Did you know:
- 590 children a month require admission to an NHS Burns Service following a severe burn or scald injury?
- 4,609 children under 5 were so badly burnt they were admitted to an NHS specialist burns service in 2018 – that’s over 12 toddlers every day?
- The most common place of injury is the home for children and the elderly. For other adults, it’s the workplace?
- Many of these injuries were preventable?
Every year, thousands of children and adults suffer accidental injuries due to burns and hot water scalds. The 16th October is National Burn Awareness Day, an annual event aimed at reducing the number of burns and scalds occurring in the UK every single day.
A burn injury is for life. The scars are physical as well as psychological, and can present life-long challenges for the individual and their families. What many people don’t know is that children and the elderly are the most vulnerable, and the majority of injuries occur as a result of an accident that could so easily have been prevented.
This year’s National Burn Awareness Day is supporting the SafeTea Campaign which aims to prevent serious burns (scalds) from mugs of hot tea or coffee, and to ensure that parents/carers know how to give burns first aid.
While scalds from hot drinks are a widespread cause of injury, the truth is that scalds and burns can come from a number of sources. Those who work in the plumbing and heating industry will be no stranger to the devastation burns can bring, but many homeowners are still unaware. According to figures from Royal Society for the Prevention of Accidents (RoSPA) hot bath water is responsible for the highest number of fatal and severe scalding injuries among young children. But it doesn't stop there. Radiators, towel warmers and central heating pipes can easily reach temperatures high enough to cause a contact burn if touched.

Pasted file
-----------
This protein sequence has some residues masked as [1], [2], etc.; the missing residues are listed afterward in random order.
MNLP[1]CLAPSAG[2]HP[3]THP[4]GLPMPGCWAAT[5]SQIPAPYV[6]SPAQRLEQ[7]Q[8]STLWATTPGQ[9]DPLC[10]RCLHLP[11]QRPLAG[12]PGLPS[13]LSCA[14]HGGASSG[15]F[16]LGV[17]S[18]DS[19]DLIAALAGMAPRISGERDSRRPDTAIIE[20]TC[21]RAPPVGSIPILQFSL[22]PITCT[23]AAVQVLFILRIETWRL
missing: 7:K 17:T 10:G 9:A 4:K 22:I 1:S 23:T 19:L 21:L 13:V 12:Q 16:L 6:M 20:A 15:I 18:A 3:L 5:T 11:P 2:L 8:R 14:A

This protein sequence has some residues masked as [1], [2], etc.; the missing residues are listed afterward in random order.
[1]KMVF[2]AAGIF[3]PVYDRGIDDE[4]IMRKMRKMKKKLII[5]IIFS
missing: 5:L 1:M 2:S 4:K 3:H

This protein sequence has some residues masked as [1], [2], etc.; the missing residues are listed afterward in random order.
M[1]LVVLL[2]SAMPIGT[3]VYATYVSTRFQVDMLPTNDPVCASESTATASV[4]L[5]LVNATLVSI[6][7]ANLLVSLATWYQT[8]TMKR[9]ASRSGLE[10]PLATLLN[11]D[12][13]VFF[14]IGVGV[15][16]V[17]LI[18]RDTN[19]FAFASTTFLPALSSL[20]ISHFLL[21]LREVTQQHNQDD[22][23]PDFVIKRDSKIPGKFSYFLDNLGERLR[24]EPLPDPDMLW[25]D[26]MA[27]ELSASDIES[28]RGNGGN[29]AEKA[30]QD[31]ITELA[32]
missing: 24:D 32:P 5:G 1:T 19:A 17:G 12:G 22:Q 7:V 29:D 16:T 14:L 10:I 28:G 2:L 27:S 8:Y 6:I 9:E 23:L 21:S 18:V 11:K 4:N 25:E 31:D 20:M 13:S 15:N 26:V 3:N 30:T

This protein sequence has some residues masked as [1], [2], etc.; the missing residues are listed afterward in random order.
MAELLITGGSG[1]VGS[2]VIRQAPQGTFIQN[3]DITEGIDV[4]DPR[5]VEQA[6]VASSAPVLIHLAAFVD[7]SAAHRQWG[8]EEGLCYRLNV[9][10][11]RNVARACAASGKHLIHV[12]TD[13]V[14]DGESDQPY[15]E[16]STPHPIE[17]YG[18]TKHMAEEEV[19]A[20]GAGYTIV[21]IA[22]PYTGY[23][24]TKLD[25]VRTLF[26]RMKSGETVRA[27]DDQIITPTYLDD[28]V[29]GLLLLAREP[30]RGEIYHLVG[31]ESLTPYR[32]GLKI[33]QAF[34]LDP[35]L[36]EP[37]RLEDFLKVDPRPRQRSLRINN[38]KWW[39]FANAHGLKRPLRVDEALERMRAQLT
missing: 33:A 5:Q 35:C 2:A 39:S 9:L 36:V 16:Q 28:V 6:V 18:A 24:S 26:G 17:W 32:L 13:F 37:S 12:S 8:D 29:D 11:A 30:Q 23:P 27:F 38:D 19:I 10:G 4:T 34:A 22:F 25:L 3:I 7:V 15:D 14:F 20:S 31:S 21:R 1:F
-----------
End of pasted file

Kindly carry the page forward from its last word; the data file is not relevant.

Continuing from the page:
However, the good news is that if we open our eyes to the dangers around us, the number of those receiving accidental burns and scalds should fall. And so, when it comes to reducing hot water scald injuries, the CIPHE has the following advice:
1) When filling up the bath, always run the cold water tap before you turn on the hot tap.
2) If your home does not have them already, installing Thermostatic Mixing Valves (TMVs) will greatly reduce the risk of scalds, as the devices mix water to a safe controlled temperature at the outlet.
3) Remember to have your TMVs (and all of your plumbing system) regularly serviced.
4) Upgrade your shower to a model that includes a built-in TMV.
5) Consider installing low surface temperature radiators or radiator covers if you have particularly vulnerable people within your home.
If you are on social media, you can get involved in this year's event too. Simply use the hashtags #BeBurnsAware and #SafeTea in your posts to help spread the word.
Find out more on Burn Injury Awareness Day via the Children's Burn Trust website.
You can find out more on scalding, Thermostatic Mixing Valves (TMVs) and general water safety on the CIPHE website.
If you want professional advice on installing TMVs and how you can make your home safer from hot water scalds, call in your CIPHE registered plumber. Find one online via CIPHE's find-a-plumber directory.